$$\mu _z^\theta (x,y) = \frac{1}{{M \times N}}\sum\limits_{m = 0}^{M - 1} {\sum\limits_{n = 0}^{N - 1} {\left( {I_{m,n}^\theta \left( {x - \frac{{m \times {L_x} \times {p_x}}}{{{c_x} \times z/f}},y - \frac{{n \times {L_y} \times {p_y}}}{{{c_y} \times z/f}}} \right) + \varepsilon } \right)} } ,$$
$${\mathop{\rm var}} _z^\theta (x,y) = \frac{1}{{{{({M \times N} )}^2}}}\sum\limits_{m = 0}^{M - 1} {\sum\limits_{n = 0}^{N - 1} {{\mathop{\rm var}} \left( {I_{m,n}^\theta \left( {x - \frac{{m \times {L_x} \times {p_x}}}{{{c_x} \times z/f}},y - \frac{{n \times {L_y} \times {p_y}}}{{{c_y} \times z/f}}} \right) + \varepsilon } \right)} } .$$
The intensity value µzθ(x,y) at pixel (x,y) is averaged from the 2D elemental images [10]. All the parameters in Eq. (8) and Eq. (9) are the same as those in Eq. (5).

For experimental measurement of histograms, the regions of interest containing the polarizing element in the visible range 2D DoP image shown in Fig. 3(g), and the 3D DoP image shown in Fig. 3(h). The experimental histograms and computed theoretical PDFs are compared in Fig. 6. In Fig. 6(a), the red curve shows the theoretically derived PDF of the 2D DoP using Eq. (7), where µ0 = 0.35, µ1 = 0.158, µ2= 0.026 and σ2 = 1.5${\times} $10−3. These values were computed from the experimental 2D polarimetric image. For the theoretically derived PDF of the 3D DoP [Fig. 6(b)], the mean and variance of 3D reconstructed images were computed using Eq. (8) and Eq. (9) respectively, then the non-centrality parameters were computed using the mean and the square root of the variance of 3D reconstructed image. Finally, the computed theoretical PDF of the 3D DOP is compared with the experimental histogram [Fig. 6(b)].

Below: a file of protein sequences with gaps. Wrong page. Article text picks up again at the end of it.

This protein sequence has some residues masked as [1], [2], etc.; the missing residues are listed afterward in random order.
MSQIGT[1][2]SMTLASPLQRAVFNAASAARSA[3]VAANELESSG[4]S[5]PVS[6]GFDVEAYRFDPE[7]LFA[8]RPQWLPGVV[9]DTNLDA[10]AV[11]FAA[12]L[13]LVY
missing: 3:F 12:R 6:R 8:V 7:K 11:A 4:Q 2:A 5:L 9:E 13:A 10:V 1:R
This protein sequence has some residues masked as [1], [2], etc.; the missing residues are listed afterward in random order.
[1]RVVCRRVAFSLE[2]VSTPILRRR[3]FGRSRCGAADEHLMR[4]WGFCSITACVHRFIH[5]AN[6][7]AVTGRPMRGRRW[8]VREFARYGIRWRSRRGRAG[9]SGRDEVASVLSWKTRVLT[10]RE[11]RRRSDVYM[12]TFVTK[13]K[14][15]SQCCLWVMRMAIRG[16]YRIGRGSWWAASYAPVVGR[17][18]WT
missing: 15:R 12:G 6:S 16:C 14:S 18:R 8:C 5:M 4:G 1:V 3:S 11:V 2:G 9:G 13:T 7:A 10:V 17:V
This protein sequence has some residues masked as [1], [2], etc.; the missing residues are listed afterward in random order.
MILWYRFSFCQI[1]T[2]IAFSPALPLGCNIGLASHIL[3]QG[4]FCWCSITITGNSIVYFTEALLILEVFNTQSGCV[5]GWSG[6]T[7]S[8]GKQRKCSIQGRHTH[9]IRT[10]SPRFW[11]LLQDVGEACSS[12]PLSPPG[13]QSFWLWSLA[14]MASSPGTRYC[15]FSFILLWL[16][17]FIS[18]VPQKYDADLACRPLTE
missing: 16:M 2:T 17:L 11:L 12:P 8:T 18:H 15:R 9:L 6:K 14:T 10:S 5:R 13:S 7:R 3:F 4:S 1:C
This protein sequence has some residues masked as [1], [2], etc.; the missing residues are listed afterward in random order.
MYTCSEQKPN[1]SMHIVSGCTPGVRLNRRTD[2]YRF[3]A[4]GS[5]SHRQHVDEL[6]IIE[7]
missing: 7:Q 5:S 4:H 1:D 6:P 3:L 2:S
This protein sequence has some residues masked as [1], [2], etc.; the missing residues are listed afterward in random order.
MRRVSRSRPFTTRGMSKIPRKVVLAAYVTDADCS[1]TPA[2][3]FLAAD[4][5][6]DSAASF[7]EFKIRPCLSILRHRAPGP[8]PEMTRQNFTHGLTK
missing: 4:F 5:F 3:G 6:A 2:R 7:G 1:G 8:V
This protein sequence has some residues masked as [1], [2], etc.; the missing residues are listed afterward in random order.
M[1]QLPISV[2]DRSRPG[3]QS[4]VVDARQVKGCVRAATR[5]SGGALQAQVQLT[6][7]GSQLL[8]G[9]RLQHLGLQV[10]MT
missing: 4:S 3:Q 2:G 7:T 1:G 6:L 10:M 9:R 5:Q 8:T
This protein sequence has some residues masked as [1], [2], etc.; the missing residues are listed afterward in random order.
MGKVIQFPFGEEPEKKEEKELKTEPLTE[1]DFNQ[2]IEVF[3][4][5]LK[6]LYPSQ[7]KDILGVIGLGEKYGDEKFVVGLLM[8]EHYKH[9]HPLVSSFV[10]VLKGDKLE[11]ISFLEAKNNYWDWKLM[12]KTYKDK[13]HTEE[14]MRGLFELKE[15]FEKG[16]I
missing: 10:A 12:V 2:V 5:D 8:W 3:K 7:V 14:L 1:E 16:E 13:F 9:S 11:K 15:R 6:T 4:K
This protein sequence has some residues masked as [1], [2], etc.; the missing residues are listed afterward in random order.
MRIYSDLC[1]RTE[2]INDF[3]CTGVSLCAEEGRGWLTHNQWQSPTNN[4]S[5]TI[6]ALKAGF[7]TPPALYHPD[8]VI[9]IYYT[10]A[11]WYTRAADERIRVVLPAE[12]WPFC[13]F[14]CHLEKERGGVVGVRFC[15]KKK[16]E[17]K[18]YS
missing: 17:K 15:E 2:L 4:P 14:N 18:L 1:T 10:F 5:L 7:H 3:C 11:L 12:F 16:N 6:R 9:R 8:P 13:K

Fig. 6. Theoretically derived (red curve) PDF, and experimentally measured (histogram in blue) PDF of polarization of (a) 2D DoP image [see Fig. 3(g)], and (b) 3D DoP image [see Fig. 3(h)] in low light condition.

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The experimental results agree well with the theoretically derived model. The differences may be due to the finite number of samples used to compute the histograms, and the assumption of statistical independence of elemental images in obtaining the theoretical results. The smaller standard deviation of PDF of 3D image confirms that 3D DoP has less noise compared to the 2D DoP image. Therefore, 3D polarimetric InIm can improve the DoP image quality over 2D DoP. This analysis agrees with the prior experimental results in section 4.1, which showed that the 3D DoP image may outperform the 2D DoP image in terms of SNR.

5. Conclusion